SA seniors tell pollies what they need

SA seniors pressure politicians about ageism, housing and healthy ageing

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MORE DETAILS NEEDED: (L-R) Stephen Wade, Frank Pangallo, Robert Simms and Peter Malinauskas, with moderator Anne Burgess speak about their plans for older South Australians at a COTASA Leaders' forum.

MORE DETAILS NEEDED: (L-R) Stephen Wade, Frank Pangallo, Robert Simms and Peter Malinauskas, with moderator Anne Burgess speak about their plans for older South Australians at a COTASA Leaders' forum.

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How state political parties would address the needs of seniors questioned at COTASA forum.

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Free ambulance cover for seniors, 24-hour free public transport and more programs to help older South Australians avoid entry to hospital were all canvassed at the recent Council on the Ageing SA Leaders' Forum.

On the forum panel were Health Minister Stephen Wade, Leader of the Opposition Peter Malinauskas, Robert Simms from the Greens and Frank Pangallo from SA Best.

The forum was moderated by COTA SA Deputy President Anne Burgess and attended by more than 80 COTA SA members with many more joining online who heard how each of the four parties would address the needs of older people.

COTA SA Chief ExecutiveJane Mussared said while each of the leaders touched on the seven areas of COTA SA's 2022 State Election Platform, older South Australians wanted more detail about the measures that will address critical areas such as ageism and housing.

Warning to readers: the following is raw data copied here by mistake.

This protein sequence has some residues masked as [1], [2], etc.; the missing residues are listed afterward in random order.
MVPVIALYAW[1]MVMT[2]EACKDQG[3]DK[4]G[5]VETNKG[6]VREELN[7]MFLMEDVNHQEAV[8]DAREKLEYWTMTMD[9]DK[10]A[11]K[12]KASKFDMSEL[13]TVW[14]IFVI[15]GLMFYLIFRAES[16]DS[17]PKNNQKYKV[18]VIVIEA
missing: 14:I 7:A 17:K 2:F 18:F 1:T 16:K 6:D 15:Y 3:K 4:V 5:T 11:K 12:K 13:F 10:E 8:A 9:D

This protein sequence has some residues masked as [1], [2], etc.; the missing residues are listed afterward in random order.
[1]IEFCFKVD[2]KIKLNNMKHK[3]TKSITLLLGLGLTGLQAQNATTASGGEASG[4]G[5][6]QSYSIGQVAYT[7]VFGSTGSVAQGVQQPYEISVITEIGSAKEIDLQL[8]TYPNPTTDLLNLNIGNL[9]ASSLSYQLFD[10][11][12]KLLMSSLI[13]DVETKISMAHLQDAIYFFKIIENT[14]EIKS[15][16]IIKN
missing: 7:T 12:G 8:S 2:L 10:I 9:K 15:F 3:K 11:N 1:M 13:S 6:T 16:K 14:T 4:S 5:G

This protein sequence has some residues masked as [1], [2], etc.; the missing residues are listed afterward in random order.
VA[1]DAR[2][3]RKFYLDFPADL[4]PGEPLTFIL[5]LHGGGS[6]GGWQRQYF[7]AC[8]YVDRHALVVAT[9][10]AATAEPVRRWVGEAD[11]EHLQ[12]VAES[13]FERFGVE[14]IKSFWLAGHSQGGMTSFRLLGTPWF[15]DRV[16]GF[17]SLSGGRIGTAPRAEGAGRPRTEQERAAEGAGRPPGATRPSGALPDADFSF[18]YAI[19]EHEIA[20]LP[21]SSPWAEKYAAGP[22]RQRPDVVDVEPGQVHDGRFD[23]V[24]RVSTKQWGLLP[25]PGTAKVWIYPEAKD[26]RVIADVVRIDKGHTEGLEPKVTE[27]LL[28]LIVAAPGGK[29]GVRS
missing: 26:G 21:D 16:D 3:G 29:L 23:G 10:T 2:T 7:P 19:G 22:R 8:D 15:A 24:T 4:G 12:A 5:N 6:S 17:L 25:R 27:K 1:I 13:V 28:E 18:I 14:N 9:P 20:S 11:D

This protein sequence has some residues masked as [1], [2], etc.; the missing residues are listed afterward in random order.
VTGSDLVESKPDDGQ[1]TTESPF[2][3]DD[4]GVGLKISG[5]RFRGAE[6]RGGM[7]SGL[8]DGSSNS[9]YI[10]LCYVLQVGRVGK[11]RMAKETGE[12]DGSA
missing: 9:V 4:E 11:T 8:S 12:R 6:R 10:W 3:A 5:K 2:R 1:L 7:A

"South Australia is the only state which doesn't offer Commonwealth Seniors Health Card holders free ambulance travel. It is a no brainer that we should - as long as the ambulance they call can get to them in time," Ms Mussared said.

"More needs to be done to support older people living in regional South Australia. We are disappointed that the issues affecting rural seniors are considered in silos. We hear about health or aged care as if jobs, transport, housing and digital access are unrelated or unimportant.

"We simply do not have a plan to meet the needs and aspirations of the 26 per cent of older South Australians who live outside Adelaide.

"We celebrate the support for free public transport on a 24-hour basis. We also need to make sure that seniors in regional SA, where there isn't a bus service, have other realistic transport options."

Ms Mussared said details, plans and real commitments to deliver housing for older South Australians who don't own a home - many of whom are older women - were also required.

"As every leader confirmed, access to safe and secure housing is a fundamental human right and it supports people to live better lives. Put simply, we need more houses for older South Australians who don't own their own home."

While all the leaders agreed about the importance of ending ageism and age discrimination, Ms Mussared said the commitment still largely seemed theoretical rather than practical.

"Older people understand how profoundly ageism stops them in their tracks. However, our political parties, like the rest of our community, still seem largely content to let ageism go unchecked.

"In South Australia, 50 per cent of voters are aged over 50 - they tell us repeatedly and frequently that ageism gets in the way of their living a full life," she said.

"It is not enough to acknowledge the impact of ageism. Beyond lip service, what will be the concrete commitments to calling out and ending this insidious and damaging form of discrimination?"

The COTA SA Leaders' Forum was livestreamed to members and the recordings are available on www.cotasa.org.au

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